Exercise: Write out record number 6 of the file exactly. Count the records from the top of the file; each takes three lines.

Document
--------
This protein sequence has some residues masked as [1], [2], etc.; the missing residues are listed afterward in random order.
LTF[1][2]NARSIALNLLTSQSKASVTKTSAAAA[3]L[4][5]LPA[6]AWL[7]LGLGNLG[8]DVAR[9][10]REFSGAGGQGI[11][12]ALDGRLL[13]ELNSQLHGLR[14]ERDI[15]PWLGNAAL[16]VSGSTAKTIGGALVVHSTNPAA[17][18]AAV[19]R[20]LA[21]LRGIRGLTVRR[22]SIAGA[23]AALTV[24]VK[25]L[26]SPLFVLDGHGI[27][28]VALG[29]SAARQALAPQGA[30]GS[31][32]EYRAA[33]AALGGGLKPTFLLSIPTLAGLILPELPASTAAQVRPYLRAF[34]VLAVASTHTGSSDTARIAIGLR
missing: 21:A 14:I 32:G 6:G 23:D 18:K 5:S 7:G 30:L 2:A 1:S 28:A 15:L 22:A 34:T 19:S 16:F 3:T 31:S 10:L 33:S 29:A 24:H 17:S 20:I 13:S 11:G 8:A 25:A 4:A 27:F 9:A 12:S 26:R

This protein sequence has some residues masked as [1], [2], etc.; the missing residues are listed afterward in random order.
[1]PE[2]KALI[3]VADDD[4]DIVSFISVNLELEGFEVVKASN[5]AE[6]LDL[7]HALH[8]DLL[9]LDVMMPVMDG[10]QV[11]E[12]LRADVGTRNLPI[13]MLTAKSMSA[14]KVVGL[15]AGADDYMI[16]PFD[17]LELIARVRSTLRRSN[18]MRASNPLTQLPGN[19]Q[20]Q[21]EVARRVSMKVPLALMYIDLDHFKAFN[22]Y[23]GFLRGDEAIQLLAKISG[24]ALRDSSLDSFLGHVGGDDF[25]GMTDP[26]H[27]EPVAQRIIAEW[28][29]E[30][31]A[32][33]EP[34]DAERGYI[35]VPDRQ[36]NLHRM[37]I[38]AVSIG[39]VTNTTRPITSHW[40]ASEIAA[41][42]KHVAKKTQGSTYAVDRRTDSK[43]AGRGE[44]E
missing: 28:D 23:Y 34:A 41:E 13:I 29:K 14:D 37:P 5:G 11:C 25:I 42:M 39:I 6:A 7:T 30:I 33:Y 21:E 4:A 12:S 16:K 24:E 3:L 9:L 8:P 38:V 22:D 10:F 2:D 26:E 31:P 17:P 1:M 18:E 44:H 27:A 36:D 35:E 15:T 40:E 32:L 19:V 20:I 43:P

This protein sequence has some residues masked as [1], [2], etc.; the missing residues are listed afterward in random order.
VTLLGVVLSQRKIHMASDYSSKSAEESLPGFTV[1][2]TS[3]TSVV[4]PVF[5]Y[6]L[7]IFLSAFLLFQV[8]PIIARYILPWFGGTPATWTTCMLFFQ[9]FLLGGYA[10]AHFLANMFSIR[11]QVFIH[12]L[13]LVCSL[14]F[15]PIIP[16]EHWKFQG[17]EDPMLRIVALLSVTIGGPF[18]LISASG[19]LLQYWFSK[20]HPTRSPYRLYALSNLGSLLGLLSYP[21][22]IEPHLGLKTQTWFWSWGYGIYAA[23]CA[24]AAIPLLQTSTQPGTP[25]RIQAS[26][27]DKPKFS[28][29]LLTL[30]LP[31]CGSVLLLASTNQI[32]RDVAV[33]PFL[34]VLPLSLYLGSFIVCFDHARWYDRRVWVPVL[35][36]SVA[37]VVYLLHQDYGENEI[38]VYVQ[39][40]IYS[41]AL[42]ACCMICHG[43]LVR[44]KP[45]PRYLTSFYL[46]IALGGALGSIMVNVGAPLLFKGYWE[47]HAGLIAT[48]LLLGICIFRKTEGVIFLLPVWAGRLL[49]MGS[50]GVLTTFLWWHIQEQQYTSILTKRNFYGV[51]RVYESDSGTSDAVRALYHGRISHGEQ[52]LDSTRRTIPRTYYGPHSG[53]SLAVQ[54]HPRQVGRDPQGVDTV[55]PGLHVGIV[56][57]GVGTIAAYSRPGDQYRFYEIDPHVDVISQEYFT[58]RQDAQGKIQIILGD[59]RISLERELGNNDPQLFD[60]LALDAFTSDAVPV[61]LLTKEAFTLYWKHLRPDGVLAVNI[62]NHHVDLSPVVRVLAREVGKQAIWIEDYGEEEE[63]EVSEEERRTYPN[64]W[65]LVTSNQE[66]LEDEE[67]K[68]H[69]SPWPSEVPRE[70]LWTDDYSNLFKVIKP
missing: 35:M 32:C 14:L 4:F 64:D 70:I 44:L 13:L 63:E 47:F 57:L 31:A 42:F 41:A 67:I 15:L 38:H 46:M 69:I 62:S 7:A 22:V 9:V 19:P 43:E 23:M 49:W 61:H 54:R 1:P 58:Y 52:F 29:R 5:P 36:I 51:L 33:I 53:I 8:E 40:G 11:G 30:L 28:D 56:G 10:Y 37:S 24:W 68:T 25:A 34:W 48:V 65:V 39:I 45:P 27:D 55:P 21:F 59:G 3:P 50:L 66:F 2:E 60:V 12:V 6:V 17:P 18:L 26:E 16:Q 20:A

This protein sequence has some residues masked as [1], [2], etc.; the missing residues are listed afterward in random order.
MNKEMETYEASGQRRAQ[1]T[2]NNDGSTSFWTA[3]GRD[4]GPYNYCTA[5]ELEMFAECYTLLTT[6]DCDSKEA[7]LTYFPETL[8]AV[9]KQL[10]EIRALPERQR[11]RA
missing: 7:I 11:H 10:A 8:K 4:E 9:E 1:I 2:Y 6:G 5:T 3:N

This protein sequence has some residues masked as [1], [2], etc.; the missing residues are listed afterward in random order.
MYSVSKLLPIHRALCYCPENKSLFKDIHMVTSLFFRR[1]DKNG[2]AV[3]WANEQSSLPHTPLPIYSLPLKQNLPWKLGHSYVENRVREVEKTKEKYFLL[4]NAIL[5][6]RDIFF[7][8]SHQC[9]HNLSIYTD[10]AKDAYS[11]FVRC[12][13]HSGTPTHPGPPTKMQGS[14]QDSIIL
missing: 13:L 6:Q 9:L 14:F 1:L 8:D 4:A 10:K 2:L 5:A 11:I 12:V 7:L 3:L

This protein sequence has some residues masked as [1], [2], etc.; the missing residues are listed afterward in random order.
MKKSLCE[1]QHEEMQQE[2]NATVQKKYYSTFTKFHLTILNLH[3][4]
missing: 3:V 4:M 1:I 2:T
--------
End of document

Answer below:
This protein sequence has some residues masked as [1], [2], etc.; the missing residues are listed afterward in random order.
MKKSLCE[1]QHEEMQQE[2]NATVQKKYYSTFTKFHLTILNLH[3][4]
missing: 3:V 4:M 1:I 2:T